I’ve always found that Ambient and Ambient Dub is a very versatile musical genre, and is totally determined by mood. Some of it can be so uplifting, some can purely chill you out, whilst some can really take you to a very dark place. In light of this, I guess my own musical creations are also determined a little by my own mood at the time! My first attempt at an ambient track was back at University, using sounds only created from samples of water in my bathroom sink. The result was quite bizarre, but also really opened my eyes to the possibilities. I don’t do a huge amount of sound sampling now – primarily because the sound library on my Fantom G8 is so versatile.
EC: Does Derbyshire provide you the right mood to create your music? What about its music scene?
To be honest, I’ve not really gotten out and about that much locally recently. However, I have a friend that owns a local art gallery, and they have some really cool musical acts on there. We recently went to see Metamono – they’ve built a monster of a sound station using pretty much only analogue gear – there music is a bit out there, but it was so interesting to see the way that they work.
EC: Talk a bit about your gears, we’re always very interested in how artists create their personal sound.
I’ve tried a number of different creative methods over the years, from recording live improvisations, totally pre-sequencing a track to a combination. These days, I tend to pre-sequence a number of short melodies, basslines and atmospheres, and loop them. I then create and record the track as a single-take “live” performance, by mixing the presequenced stuff with live improvisation. This does mean that every time I perform a track, it will be slightly different – as can be seen if you listen to the original version of “Aurora” in comparison with the track on the EC blog.
EC: What are your plans for the future?
My intention is that my next album will be a beat-free full length ambient collection, loosely based around the Cosmos. I have already written the first track “The Caverns of Enceladus”, and have received some positive feedback from my Reverbnation followers.
I’m also hoping to be doing a gig at our friend’s gallery soon – just got to work out the logistics of it all…..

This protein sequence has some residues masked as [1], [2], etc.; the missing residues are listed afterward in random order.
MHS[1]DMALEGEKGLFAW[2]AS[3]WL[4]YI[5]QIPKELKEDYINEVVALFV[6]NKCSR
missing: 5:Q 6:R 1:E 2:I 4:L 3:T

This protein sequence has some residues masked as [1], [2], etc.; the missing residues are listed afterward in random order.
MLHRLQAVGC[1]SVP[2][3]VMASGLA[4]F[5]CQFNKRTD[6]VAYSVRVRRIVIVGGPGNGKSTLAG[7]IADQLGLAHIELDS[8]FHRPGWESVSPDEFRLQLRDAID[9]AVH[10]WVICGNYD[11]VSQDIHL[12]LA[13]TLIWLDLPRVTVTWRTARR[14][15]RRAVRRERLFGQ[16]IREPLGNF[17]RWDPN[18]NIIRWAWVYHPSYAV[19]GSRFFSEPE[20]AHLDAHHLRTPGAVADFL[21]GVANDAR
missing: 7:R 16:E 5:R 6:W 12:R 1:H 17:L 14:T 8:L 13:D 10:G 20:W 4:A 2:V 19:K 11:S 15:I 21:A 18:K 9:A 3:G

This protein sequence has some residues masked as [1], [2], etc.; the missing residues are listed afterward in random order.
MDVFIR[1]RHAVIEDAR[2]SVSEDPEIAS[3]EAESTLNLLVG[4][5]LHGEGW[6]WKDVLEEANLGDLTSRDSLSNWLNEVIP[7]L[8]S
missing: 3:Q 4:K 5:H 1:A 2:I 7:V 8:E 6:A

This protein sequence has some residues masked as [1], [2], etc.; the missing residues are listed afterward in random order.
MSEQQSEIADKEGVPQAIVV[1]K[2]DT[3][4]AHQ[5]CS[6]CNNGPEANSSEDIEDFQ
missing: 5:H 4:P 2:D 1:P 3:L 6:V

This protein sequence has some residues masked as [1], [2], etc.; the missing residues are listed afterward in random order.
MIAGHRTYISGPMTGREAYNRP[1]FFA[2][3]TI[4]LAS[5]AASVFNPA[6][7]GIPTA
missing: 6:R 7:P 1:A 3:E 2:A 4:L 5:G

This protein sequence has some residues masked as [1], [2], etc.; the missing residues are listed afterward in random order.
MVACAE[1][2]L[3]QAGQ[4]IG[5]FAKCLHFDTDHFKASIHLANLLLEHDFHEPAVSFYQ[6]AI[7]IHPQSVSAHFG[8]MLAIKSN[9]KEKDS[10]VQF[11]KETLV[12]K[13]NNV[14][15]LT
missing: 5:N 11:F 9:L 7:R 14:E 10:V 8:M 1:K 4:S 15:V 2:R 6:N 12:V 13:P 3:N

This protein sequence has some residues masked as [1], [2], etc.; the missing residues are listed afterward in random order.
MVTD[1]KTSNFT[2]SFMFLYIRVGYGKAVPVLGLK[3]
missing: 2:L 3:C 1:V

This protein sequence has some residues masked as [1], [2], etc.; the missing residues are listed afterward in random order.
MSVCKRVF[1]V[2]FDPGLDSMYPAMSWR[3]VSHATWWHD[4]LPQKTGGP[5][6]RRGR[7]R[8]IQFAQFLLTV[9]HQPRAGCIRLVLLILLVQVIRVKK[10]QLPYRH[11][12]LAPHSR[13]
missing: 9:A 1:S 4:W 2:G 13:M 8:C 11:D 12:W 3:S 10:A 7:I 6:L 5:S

EC: Are there any artists you find inspiring? What about your recent listenings?
I’ve always found musical pioneers to be of great interest – particularly in the field of electronica, and other later spin-off genres. The likes of Gary Numan, Pink Floyd, The Orb to name but a few. I was very lucky to finally see Gary Numan perform live a few months ago – he’s a legend. My all time musical hero is Pete Namlook; he tragically died a couple of years ago, but had already racked up a massively extensive back catalogue, both on his own and with a variety of guest artists.
I first got into Ambient Dub after I’d heard “The Blue Room” by The Orb – I’d heard nothing like it before – so much going on…. Since then, Banco de Gaia, Global Communications, Biosphere and HIA were high on my playlist; The greatest recent ambient dub discovery for me is OTT – a former stable mate of Shpongle – his music is fantastic – lots of variety, and some briliant melodies. My musical taste does seem to be widening as I get older too – I listen to a lot of rock, particularly the industrial sounds of NIN and Celldweller. However, Ambient Dub is most definitely where my heart is.
EC: Is there an Haiku you’d like to use to describe your music?
I found this a little difficult as I’ve never written a Haiku before! I therefore asked my 14 year old daughter Ellie if she would have a go – she came up with:
From arctic to space
Journey through the Universe
Rhythm will guide you
I reckon she’s nailed it – this describes my music pretty well!